For these reasons, I urge the Committee to retain the civil service system in Massachusetts.

Tribute to Joseph G. Sandulli, November 17, 1944 to March 10, 2021

It is with great sadness that we announce the passing of our colleague, mentor and friend, Joseph G. Sandulli. Joe passed away on March 10, 2021, with his family around him, after a characteristically courageous battle with cancer.

Joe graduated from the University of Pennsylvania Law School in 1969 and became an attorney in 1970. On April 1, 1977, Joe founded what would become Sandulli Grace, P.C., by opening his own law practice on Mt. Vernon Street in Boston.

His solo practice grew into Boston’s premier union-side public sector labor law firm.

He was at the vanguard in forming what has since grown to be the largest law enforcement union in Massachusetts and New England. Organized in 1979 with just five local police departments in the Worcester area, the Massachusetts Coalition of Police (“MASS C.O.P.”) represents over 4,400 members in over 173 cities and towns in Massachusetts. Sandulli Grace has grown with MassCOP, and MassCOP became part of Joe’s family. Together, MassCOP and Sandulli Grace have established an over 40-year tradition of providing the highest quality of service to Massachusetts law enforcement officers.

Joe’s contribution to union-side labor law is legendary. Joe was the editor of the “Judicial Guide to Labor and Employment Law.” He served the Massachusetts bar as a Co-Chair of the Boston Bar Labor & Employment Law Section. He was the first lawyer in our firm to receive the Labor Guild’s Cushing-Gavin Award for Union Attorneys, which the Guild presented to him in 2008.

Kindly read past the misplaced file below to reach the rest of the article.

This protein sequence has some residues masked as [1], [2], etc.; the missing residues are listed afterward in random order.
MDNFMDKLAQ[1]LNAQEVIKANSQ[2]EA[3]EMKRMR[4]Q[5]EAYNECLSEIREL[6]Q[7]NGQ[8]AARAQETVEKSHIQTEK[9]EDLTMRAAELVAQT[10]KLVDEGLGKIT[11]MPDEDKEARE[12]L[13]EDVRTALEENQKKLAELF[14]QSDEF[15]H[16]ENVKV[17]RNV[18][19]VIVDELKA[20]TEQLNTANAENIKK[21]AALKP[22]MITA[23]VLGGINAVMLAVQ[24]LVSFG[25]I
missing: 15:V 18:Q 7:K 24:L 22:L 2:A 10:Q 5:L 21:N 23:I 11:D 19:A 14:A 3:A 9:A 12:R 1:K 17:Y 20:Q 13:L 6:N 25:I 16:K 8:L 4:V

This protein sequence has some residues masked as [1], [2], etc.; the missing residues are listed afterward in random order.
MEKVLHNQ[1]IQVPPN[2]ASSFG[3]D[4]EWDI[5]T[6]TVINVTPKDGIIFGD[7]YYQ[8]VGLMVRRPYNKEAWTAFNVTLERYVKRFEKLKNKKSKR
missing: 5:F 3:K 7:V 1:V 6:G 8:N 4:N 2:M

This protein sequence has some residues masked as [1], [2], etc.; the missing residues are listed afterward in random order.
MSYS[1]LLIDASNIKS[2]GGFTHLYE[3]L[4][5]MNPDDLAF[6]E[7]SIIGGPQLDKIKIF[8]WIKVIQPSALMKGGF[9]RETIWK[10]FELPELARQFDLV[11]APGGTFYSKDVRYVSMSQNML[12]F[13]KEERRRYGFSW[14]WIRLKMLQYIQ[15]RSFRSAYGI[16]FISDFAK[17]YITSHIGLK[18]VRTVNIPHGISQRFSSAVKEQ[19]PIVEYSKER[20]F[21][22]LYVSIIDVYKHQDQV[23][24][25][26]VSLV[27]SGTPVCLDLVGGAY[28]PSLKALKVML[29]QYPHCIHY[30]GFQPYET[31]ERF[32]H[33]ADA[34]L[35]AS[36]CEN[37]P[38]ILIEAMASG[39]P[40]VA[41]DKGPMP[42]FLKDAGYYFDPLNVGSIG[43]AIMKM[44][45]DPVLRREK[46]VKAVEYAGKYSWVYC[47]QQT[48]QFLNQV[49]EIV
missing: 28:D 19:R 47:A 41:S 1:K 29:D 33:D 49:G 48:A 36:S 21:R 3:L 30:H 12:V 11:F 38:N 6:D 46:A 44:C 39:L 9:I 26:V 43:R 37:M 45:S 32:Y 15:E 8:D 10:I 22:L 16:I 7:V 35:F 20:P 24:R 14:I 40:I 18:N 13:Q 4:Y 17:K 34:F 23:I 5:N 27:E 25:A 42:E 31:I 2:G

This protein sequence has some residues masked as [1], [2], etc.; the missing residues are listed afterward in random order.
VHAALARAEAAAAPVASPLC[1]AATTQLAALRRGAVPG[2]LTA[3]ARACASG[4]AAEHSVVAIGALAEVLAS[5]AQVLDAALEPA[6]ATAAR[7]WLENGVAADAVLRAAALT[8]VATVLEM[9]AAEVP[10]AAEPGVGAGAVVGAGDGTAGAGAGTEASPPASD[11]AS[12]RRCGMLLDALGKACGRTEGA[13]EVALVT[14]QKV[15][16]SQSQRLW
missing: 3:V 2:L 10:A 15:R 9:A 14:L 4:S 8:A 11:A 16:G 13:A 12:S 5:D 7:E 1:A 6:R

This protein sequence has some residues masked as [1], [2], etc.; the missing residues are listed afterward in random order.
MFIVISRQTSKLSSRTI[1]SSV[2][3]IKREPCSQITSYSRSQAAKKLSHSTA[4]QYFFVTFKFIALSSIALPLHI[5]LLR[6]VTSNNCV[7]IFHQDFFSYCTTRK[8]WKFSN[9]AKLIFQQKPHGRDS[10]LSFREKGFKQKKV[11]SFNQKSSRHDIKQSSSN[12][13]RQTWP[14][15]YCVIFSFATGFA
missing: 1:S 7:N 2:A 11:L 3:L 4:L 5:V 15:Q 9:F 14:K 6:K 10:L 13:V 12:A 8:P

Joe negotiated excellent contracts, and advocated ferociously in all legal fora for our union clients, including countless locals of the Massachusetts Coalition of Police, the Boston Police Patrolmen’s Association, the Massachusetts Teachers Association, and many independent police, firefighter, EMT/paramedic and civilian unions.

Joe was brilliant and fearless. He once conducted an interest arbitration late into the night for the BPPA, prompting an anonymous source to write on our firm’s bathroom wall, “Joe Sandulli is Awesome.” That he was.

Joe believed strongly in educating the firm’s clients. He fostered a tradition of education, which has culminated in our firm’s regular education seminars for our clients, particularly the Massachusetts Coalition of Police, who share his vision of union empowerment through education. When Joe retired in 2015, we asked him what kind of retirement party he wanted. He immediately said he wanted it to be an education seminar. We invited some colleagues to speak on a panel with him about a pending U.S. Supreme Court Case called Friedrichs v. California Teachers Association, which became the precursor to Janus v. ASFCME, the decision that ended agency service fee for public employees. You have not discussed Supreme Court law until you have done it while sharing cocktails with Joe Sandulli.

Joe was a loving family man, and he integrated his family into the fabric of our firm. He was unfailingly respectful to all members of this firm, from the most senior to the most junior, always paying attention to our opinions. Joe seemed to know everything, but his curiosity never failed and he never stopped learning. Joe was creative, interesting, fun and kind. He kept us on high alert with his spontaneity and quirky sense of humor. The only thing one could ever predict about Joe was his excellence as a lawyer.

Joe continually stunned us with his physical vitality, defying the aging process to play competitive soccer and ride his horse daily, well into the last year of his life. We thought that nothing could stop him, but unfortunately cancer did. Our hearts are broken by his loss, but his values are embedded in Sandulli Grace and will live on in the law firm he built. We love you, Joe.

Please share your memories of Joe below.